Taking very high doses of B12 (25 mg or so) made my lunulae on my thumbs grow and become nice and white. They also made small lunulae appear on my index and middle finger, but they were nothing to brag about.
When my methylation cycle was restored, My lunulae stayed like this. Now that I need to take B12, etc every day for proper methylation as so I don't feel like complete crap, the lunulae on my index and middle finger have disappeared.
I have mentioned this numerous times in the B12/methylation part of the forum.
I'm not sure how to vote, so will abstain for now. When this subject came up last month, I looked and found lunulae only on my thumbs, but now I see that I have small crescents developing on my first and middle fingers. I've been trying Rich's methylation protocol for a couple of months so, like kday, I'm thinking this might be related to B12 intake, etc. Would be interesting if everyone trying Rich's protocol would keep a lunulae diary and report back on their findings.
Looking at the results so far, I can't help wondering, what's so special about thumbs? Why are the lalunae on the thumbs the last to go? (Not that it's important; it's just that I often wonder about life's little mysteries.)
Most of these forum polls now seem to me a bit fruitless for various reasons, which is why we are developing solutions to dramatically improve the value of the data we can collect in this way. But this one, I think, is an exception...
After this first try it might be appropriate to explore some more detail perhaps, but cigana's highlighted issue seems more important: control comparisons. How might we find our own control data for this?
Perhaps something like: everybody participating in the poll could pick one random friend whose lunula status is unknown to them - somebody who is in good health (definition of that part needs some thought), check their lunulas, and report back? For my part, I'm making a mental note to check the lunulas of as many people as I can to try to get a feel for it.
Further expansion of the study could explore more detail of the length of the lunulas on all fingers because an earlier post suggested there are more detailed patterns also; those patterns could probably be confirmed quite quickly here.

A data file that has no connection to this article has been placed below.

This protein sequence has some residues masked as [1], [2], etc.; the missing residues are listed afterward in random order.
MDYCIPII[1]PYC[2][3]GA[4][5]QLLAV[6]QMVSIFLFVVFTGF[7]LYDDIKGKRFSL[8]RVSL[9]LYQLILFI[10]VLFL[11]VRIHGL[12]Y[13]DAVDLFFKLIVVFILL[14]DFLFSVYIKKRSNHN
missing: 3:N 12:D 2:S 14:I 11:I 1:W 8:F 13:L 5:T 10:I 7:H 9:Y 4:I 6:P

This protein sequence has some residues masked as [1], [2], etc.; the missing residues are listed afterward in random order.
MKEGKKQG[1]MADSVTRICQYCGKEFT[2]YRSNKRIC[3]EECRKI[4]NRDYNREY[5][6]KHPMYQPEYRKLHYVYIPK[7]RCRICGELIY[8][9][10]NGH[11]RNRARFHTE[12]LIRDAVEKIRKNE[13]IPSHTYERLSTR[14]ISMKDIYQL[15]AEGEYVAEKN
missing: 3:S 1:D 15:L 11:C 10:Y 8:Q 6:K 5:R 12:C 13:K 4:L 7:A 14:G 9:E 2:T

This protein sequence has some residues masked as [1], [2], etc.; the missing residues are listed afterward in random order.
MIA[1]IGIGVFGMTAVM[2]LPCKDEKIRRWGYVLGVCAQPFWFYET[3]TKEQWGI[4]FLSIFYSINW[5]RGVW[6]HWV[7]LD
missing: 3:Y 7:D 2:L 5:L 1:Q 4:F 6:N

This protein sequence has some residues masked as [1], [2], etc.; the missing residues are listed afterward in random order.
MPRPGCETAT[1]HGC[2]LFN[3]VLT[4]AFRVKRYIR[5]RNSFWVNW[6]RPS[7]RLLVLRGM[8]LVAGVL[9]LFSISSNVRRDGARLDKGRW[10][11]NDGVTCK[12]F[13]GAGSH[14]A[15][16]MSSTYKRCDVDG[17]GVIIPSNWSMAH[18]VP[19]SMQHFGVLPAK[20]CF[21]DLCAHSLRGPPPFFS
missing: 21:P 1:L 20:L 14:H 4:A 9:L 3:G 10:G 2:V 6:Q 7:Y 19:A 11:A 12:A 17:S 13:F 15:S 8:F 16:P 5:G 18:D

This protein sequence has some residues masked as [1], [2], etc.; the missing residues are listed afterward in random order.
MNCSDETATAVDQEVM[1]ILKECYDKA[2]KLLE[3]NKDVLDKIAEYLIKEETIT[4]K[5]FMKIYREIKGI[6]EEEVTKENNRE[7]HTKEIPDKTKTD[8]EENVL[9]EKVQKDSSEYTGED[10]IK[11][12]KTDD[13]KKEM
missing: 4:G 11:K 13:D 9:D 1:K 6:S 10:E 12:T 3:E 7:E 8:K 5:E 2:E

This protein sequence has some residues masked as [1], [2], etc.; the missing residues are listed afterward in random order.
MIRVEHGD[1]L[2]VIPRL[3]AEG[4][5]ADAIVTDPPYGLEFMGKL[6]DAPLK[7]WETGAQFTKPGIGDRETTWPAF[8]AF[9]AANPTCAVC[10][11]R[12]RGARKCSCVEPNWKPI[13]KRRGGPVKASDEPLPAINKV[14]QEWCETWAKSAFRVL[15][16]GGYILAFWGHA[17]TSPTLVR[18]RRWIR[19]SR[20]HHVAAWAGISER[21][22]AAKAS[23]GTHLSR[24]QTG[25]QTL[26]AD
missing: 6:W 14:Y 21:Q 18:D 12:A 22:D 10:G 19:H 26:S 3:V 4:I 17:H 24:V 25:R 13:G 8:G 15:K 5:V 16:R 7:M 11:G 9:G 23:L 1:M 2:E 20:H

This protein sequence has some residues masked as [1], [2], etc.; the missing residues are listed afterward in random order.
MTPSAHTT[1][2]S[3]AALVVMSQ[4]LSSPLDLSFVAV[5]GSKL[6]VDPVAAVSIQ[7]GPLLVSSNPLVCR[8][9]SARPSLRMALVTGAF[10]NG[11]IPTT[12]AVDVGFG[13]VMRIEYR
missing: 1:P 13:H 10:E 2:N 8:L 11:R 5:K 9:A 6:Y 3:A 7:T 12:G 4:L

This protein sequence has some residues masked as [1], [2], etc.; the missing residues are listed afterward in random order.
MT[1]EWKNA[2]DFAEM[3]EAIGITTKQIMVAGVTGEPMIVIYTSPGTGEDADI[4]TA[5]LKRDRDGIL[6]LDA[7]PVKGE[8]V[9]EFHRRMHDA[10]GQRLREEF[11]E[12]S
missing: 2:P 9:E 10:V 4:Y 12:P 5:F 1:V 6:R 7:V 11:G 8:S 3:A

I'd love to organise such a 'study' but unfortunately I have other fish to fry...so again I'll just invite a volunteer to take this up...it shouldn't be ever so much work for a small team...
It's kind of interesting to me to hear that the methylation status may be affecting the presence or absence of lunulas. I don't understand why for sure, but that has never stopped me from offering a hypothesis in the past! -) So here's one:
It's known that the nails are composed of proteins called keratins. The mechanical strength of the nails (and the hair, which is made from the same class of proteins) is due to crosslinking between the protein molecules by formation of cystine disulfide bonds between adjacent cysteine residues. When there is a methylation problem, it tends to affect the availability of cysteine, about half of which is usually made from methionine by the combination of the methylation cycle and the transsulfuration pathway. I suspect that when there is a deficiency of cysteine, the nails and hair are made of the types of keratin that don't contain as much cysteine as are usually used. The result is likely to be weaker nails and hair.
The lunulas are the visible part of the nail matrix, which is where the new nail material is being produced. O.K., here comes the hypothesis: Maybe a shortage of cysteine slows the production of new nail material and shrinks the nail matrix, so that it retreats back underneath the cuticle.
It is known that people who have kidney disease and have to be on dialysis tend to have fewer lunulas. Several studies have shown this. It is also known that the kidneys are normally one of the organ types that are able to convert methionine to cysteine, by virtue of the fact that the kidneys have a fully functioning transsulfuration pathway (as do the liver, the pancreas, the intestine, the lens of the eye, and to a much lesser extent, the brain). So I think that this fact might be consistent with the hypothesis offered above.
I would be interested to know if others who try the methylation-type treatments (Freddd's or the one I have suggested or some variation of these or the others out there now) also experience appearance of lunulas where they were absent before.
Ooooh...keratin! So this is related to keratosis then? That peaked when I was sickest and is another good measure of my health.
What interests me most about this is the ease with which it could be a practical measure of progress with treatments. If people can monitor their lunulas and learn in real-time how well their treatment is progressing, that would be a much easier, cheaper and more effective strategy than blood tests...
Thanks, cigana - the lunula stuff begins on a thread about Dr Lapp's research, starting with this post. Overstressed thinks that the disappearance of lunulas could be due to cell apoptosis, there's a later reference to possible links to stress, someone has them returning when they've got their methylation cycle working, someone thinks it's also related to disappearing fingerprints, lots of theories... It would be good to know what the figures are for lunulas in healthy people.
Hi, i havent voted as i have strong lunulas on both thumbs and a couple of small ones on others, none at all on some, although this has improved as a few months ago only the thumbs where visible. I am taking supplements but not methylation ones specifically.
Whats weird is that my youngest daughter (8) has good ones, my son who is 10 and well has a couple barely visible and none on thumbs, my husband has very pronounced ones on all fingers and is one of the healthiest people i have ever met.